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between query and manuscript

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Post originally by Charlie Dunwoody at 2005-04-11 08:33:15
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I agree with Lloyd Brown that a query is critical to getting writing assignments. I'm hoping in his next column that he covers the proposal as the step between query and manuscript.

The last two writing assignments I pursued involved sending a proposal with more detail after my query was read. What rules will you be adding, what new things will players be able to do with this book etc. Especially on a longer manuscript, some publishers want more detail after getting interested in a query.

Charlie
 
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Post originally by Lloyd Brown at 2005-04-11 12:54:21
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Good point, Charlie, and I address the book proposal in an upcoming article in fair detail. In fact, if I remember my schedule right, it IS the next column due. Thanks for reading!
 
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Make it even better

Post originally by DeDiceManCometh at 2005-04-11 13:46:58
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I think this letter could be further improved by eliminating the negative and tentative references. The first instance of negativity is tough to fix, because not having any writing credits is a negative that is hard to avoid; but you can still soften the negative by removing the NOT from the verb to the tacit negative in the prefix UN-, thus:

"I haven't been published, but my posts on your message board have been well-received." --->
"Although I am currently unpublished, my posts on your...."

This is a good example of removing weak, tentative language which has no place in sales pitch language (of course, you don't want to sound overconfident, either).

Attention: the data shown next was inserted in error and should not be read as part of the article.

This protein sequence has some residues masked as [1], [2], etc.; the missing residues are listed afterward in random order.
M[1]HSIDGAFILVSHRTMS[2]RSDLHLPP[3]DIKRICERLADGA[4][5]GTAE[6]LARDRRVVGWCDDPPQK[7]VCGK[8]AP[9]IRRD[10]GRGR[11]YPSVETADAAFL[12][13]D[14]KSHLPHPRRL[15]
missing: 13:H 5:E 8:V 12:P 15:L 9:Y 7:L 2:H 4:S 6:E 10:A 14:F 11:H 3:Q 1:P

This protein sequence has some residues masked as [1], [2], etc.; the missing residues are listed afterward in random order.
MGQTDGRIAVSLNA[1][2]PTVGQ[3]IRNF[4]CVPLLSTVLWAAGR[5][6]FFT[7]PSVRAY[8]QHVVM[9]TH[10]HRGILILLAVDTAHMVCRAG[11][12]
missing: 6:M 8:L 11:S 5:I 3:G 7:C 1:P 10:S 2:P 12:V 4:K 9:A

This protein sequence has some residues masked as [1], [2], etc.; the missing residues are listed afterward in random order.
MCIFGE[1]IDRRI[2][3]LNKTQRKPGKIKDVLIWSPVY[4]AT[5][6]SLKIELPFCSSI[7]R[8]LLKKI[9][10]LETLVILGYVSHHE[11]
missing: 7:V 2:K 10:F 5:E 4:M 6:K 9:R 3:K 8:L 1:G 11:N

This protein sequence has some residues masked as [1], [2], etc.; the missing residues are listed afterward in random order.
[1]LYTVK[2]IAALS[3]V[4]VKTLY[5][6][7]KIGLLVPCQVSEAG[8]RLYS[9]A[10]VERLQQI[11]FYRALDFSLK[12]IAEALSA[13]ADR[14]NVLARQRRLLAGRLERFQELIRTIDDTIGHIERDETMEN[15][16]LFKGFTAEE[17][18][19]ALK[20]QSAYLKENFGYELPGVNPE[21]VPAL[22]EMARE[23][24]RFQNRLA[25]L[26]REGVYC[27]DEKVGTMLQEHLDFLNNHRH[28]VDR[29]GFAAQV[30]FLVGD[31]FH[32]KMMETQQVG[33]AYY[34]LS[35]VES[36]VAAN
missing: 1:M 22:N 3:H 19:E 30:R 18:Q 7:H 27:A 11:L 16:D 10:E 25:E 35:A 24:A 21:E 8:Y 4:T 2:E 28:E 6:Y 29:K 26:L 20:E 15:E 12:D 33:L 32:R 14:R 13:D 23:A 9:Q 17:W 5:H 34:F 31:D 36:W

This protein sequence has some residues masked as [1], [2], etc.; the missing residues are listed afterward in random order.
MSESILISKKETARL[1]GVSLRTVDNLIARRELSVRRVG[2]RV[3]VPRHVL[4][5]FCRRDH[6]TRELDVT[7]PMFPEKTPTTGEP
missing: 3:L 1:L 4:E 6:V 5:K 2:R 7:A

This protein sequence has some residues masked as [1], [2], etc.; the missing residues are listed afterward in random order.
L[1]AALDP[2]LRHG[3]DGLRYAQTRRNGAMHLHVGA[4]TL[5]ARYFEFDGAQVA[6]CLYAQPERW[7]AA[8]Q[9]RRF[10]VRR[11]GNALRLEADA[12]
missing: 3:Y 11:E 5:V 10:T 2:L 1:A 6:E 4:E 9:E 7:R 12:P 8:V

"I've written numerous term papers for college that exceeded 20,000 words, so I think I can manage a book this size." ---> "...so I'm sure I can manage a book of this size." See? That isn't overweening hubris, it's a reasonable and confident assessment.

Here is a way to make the final sentence very positive in tone:
"I do have a day job, so my work time is limited. It might take as long as 10 months to complete the manuscript." --->
"Even taking into consideration the time constraints of my day job, I can still complete this manuscript in ten months or less."
 
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RE: Make it even better

Post originally by LBrownIII at 2005-04-11 13:51:50
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Good cleanup. A bit more advanced than I wanted for a first column, but it's never too early for good habits. I do plan to present a stronger query letter later after some other basic topics. Thanks for the input!
 
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RE: Make it even better

Post originally by Karro at 2005-04-13 11:35:36